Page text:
Exploring Seaside Heights: The Boardwalk Town with Something for Everyone

In years following the devastating effects of Hurricane Sandy—and damaging publicity from MTV's Jersey Shore—much of the Ocean County borough has been revitalized.

Midway Steak House All photos by James J. Connolly

Seaside Heights is proud to have it both ways. Its amusement rides and boardwalk games make for family fun. Its nightlife and many nicely priced motels attract young couples and singles.

Mayor Anthony Vaz sees a common denominator. The town, he says, “is a unique enjoyment for Shore lovers.”

And it keeps getting better. In 2012, Superstorm Sandy crashed into Seaside Heights, damaging many boardwalk businesses and devastating the Casino Pier. The storm tumbled the Jet Star roller coaster into the surf, where it became a much-photographed symbol of Sandy’s wrath.

Today, the businesses are back and the Casino Pier has been rebuilt. Last year, the Hydrus roller coaster replaced the ill-fated Jet Star. “[We’re] continually improving and innovating in every aspect of the experience, particularly value, fun and comfort,” says Vaz.

The Ocean County town has also had to recover from the poor image MTV’s Jersey Shore reality show left behind. It has done that by building up its family-friendly attractions. What’s more, in 2013, one year after Sandy, a boardwalk fire destroyed Funtown Pier in neighboring Seaside Park. The pier has not been rebuilt, but boardwalk storefronts from Stockton Avenue in Seaside Park to Lincoln Avenue in Seaside Heights have been restored.

Even the Seaside beaches have a new look. A federal beach-replenishment effort widened the beaches and added taller, wider sand dunes, providing better storm protection and more space to spread out. New ramps over the dunes provide improved beach access.

On the boards during peak season, couples hop on the Sky Ride for an aerial cruise above the boardwalk and the beach. Families fastened into the Hydrus roller coaster scream as they plummet 72 feet at 45 miles per hour. Twenty-somethings fill their stomachs with Mexican food and margaritas at Spicy Cantina (500 Ocean Terrace).

New this year on Casino Pier, thrill seekers will find the Centrifuge, an indoor, spinning scrambler with strobe lights similar to the one Sandy destroyed. There are also three new kiddie rides. Beyond Casino Pier’s more than two dozen attractions, vacationers can try their skills at Smuggler’s Quay Adventure Golf Course or cool off at Breakwater Beach’s 10 water amusements. Arcades abound on the Seaside boardwalk. Among the favorites: Lucky Leo’s, Coin Castle, Sonny’s & Rickey’s and Casino Arcade.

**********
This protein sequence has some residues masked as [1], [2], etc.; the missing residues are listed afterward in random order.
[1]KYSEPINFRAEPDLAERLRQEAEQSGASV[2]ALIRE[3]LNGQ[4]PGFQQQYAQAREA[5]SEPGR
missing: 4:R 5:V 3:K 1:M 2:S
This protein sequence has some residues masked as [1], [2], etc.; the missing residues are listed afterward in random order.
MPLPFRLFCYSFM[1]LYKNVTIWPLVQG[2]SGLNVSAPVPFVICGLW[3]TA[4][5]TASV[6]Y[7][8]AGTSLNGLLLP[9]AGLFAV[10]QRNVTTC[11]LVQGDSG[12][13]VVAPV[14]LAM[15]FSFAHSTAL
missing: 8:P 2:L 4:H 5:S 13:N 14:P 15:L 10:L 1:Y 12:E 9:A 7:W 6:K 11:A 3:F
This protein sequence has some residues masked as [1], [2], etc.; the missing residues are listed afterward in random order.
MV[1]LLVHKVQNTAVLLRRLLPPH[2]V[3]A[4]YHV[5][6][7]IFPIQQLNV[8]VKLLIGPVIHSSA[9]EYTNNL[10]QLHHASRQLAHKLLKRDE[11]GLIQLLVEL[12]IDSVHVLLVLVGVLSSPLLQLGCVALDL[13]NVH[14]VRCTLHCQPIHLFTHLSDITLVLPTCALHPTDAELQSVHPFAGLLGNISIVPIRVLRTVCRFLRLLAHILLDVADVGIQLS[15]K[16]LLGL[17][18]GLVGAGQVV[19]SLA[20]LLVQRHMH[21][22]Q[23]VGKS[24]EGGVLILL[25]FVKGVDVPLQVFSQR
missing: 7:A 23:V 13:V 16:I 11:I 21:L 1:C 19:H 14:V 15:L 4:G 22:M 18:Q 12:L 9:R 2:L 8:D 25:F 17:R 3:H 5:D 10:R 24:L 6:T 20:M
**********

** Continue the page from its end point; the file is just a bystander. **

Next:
Several retailers go beyond the normal beach provisions. Island Soul (1309 Ocean Terrace) carries swimwear, jewelry and even ukuleles. Le Petit Garage (1020 Ocean Terrace) offers everything from home décor to cocktail napkins. At Vintage Anchor (617 Boardwalk), you’ll find beach-chic clothing and accessories.

Craving saltwater taffy or homemade fudge? Stop by Berkeley Candy (1205 Boardwalk), a fixture on the boardwalk for more than 60 years. Van Holten’s Sweet Shop (802 Ocean Terrace) sells popcorn, brittles, gummies and—believe it or not—chocolate-covered pork roll. Lucky Leo’s Sweet Shop (217 Boardwalk), which opened in 2017, allows customers to peek through a window to watch the kitchen crew create concoctions like CBD-infused chocolates.

Left photo: Sharon Beam, left, takes a surrey ride with daughter Jennifer Gardner, right, and grandkids Mason, Ella and Ava Tietze—all vacationers from Middletown, New York. Right photo: Daniel Sikorski, a 6-year-old from Toms River, knows there’s nothing finer than a slice on the Seaside Heights boardwalk.

On summer nights, the barhopping is easy. Drink up at the 1950s-themed Jimbo’s Bar & Grill (715 Boardwalk). Play billiards and darts or dance at Hemingway’s Café (612 Boulevard). Or jam out with live cover bands every weekend at Beachcomber Bar & Grill (100 Ocean Terrace).

For lovers of more sophisticated fare, Broadway Meets the Beach is a free summer performance series with cast members from the Great White Way at the Franklin Avenue Stage.

Live music emanates from the Franklin Avenue Stage on Monday nights, and tribute-band concerts fill the air at Blaine Avenue Beach on Thursday nights. Monday nights also mean movies at Carteret Avenue Beach. Miss the days of drive-in movies? Head to the Sumner Avenue Parking Lot on Friday nights.

Ever wish you could sleep on the beach? On one June night and one in August, oudoorsy types pitch tents on the sand and sleep under the stars. You’ll wake up refreshed for another fun day in Seaside Heights.


Lazy River Rental: Beach homes and suites on Sherman Avenue, Bay Boulevard and Dupont Avenue, sleeping up to 16 guests. Some have pools. Five additional rental locations in Seaside Park.

Hershey Motel: Blockwide motel with more than 100 rooms, an outdoor pool with lounge chairs, kiddie pool, sundeck and Chop Shop restaurant. High-season rates: $145-$199. 1415 Boulevard. 732-793-5000.

Sea Palace Inn & Motel: Two adjacent properties with 44 rooms total. High-season rates: $150-$249. 126-136 Sumner Avenue. 732-830-6300.


Maruca’s Tomato Pies: Serving Trenton-style pizza—topped with a swirl of sauce—on the boardwalk since 1950. 601 Boardwalk. 732-793-0707.

Free Range: Locally sourced breakfast, lunch and dinner served in a bright space. 701 Boulevard. 732-250-8788

Klee’s: An Irish pub offering wraps, reubens and burgers. Klee’s Next Door Café serves breakfast. 101 Boulevard. 732-830-1996.

Genevieve’s: Italian and American food, including pasta, seafood and steak. 113 Boulevard. 732-930-3520.

The Chop Shop: This casual barbecue joint connected to the Hershey Motel serves wings, pulled pork, brisket, ribs and draft beer. 1415 Boulevard. 732-375-3066.

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